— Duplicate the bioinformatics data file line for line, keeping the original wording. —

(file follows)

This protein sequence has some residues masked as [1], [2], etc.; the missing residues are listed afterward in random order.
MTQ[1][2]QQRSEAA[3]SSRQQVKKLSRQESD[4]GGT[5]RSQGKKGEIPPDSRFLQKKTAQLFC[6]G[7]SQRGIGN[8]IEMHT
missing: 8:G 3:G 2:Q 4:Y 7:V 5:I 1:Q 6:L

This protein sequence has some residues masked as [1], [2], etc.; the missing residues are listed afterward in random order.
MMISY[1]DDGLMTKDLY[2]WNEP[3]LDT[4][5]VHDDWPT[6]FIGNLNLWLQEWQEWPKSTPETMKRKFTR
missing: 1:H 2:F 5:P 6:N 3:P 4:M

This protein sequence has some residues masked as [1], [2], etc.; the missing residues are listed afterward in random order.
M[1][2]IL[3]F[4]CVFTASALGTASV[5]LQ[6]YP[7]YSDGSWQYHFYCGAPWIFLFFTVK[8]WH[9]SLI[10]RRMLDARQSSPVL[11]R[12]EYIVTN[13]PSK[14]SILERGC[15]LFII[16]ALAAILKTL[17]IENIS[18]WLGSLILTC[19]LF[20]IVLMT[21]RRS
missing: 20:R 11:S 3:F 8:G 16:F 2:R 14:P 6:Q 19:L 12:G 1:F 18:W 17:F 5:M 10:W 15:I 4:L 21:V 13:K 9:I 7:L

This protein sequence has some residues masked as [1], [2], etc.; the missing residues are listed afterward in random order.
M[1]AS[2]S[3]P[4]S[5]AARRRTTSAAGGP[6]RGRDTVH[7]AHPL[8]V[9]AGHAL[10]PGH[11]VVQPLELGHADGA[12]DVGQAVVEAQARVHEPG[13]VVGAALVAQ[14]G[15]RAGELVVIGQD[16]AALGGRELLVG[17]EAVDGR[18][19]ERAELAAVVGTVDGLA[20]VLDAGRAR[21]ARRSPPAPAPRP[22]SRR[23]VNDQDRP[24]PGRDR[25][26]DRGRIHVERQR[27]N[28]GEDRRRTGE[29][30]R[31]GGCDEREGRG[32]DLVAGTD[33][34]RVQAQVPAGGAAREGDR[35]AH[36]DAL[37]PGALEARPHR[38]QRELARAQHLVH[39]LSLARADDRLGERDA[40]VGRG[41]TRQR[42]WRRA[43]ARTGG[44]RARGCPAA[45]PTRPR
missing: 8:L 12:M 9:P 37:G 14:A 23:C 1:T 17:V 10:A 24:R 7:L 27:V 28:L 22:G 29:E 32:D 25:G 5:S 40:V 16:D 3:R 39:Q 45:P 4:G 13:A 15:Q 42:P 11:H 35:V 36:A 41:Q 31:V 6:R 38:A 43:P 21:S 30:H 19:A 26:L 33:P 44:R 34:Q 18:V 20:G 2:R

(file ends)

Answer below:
This protein sequence has some residues masked as [1], [2], etc.; the missing residues are listed afterward in random order.
MTQ[1][2]QQRSEAA[3]SSRQQVKKLSRQESD[4]GGT[5]RSQGKKGEIPPDSRFLQKKTAQLFC[6]G[7]SQRGIGN[8]IEMHT
missing: 8:G 3:G 2:Q 4:Y 7:V 5:I 1:Q 6:L

This protein sequence has some residues masked as [1], [2], etc.; the missing residues are listed afterward in random order.
MMISY[1]DDGLMTKDLY[2]WNEP[3]LDT[4][5]VHDDWPT[6]FIGNLNLWLQEWQEWPKSTPETMKRKFTR
missing: 1:H 2:F 5:P 6:N 3:P 4:M

This protein sequence has some residues masked as [1], [2], etc.; the missing residues are listed afterward in random order.
M[1][2]IL[3]F[4]CVFTASALGTASV[5]LQ[6]YP[7]YSDGSWQYHFYCGAPWIFLFFTVK[8]WH[9]SLI[10]RRMLDARQSSPVL[11]R[12]EYIVTN[13]PSK[14]SILERGC[15]LFII[16]ALAAILKTL[17]IENIS[18]WLGSLILTC[19]LF[20]IVLMT[21]RRS
missing: 20:R 11:S 3:F 8:G 16:F 2:R 14:P 6:Q 19:L 12:G 1:F 18:W 17:F 5:M 10:W 15:I 4:L 21:V 13:K 9:I 7:L

This protein sequence has some residues masked as [1], [2], etc.; the missing residues are listed afterward in random order.
M[1]AS[2]S[3]P[4]S[5]AARRRTTSAAGGP[6]RGRDTVH[7]AHPL[8]V[9]AGHAL[10]PGH[11]VVQPLELGHADGA[12]DVGQAVVEAQARVHEPG[13]VVGAALVAQ[14]G[15]RAGELVVIGQD[16]AALGGRELLVG[17]EAVDGR[18][19]ERAELAAVVGTVDGLA[20]VLDAGRAR[21]ARRSPPAPAPRP[22]SRR[23]VNDQDRP[24]PGRDR[25][26]DRGRIHVERQR[27]N[28]GEDRRRTGE[29][30]R[31]GGCDEREGRG[32]DLVAGTD[33][34]RVQAQVPAGGAAREGDR[35]AH[36]DAL[37]PGALEARPHR[38]QRELARAQHLVH[39]LSLARADDRLGERDA[40]VGRG[41]TRQR[42]WRRA[43]ARTGG[44]RARGCPAA[45]PTRPR
missing: 8:L 12:M 9:P 37:G 14:A 23:C 1:T 17:V 10:A 24:R 7:L 27:V 28:L 22:G 29:E 32:D 25:G 5:S 40:V 16:D 3:R 39:Q 45:P 4:G 13:A 15:Q 42:P 11:H 35:V 36:A 41:Q 31:V 6:R 38:A 43:P 21:S 30:H 19:A 26:L 33:P 44:R 34:Q 18:V 20:G 2:R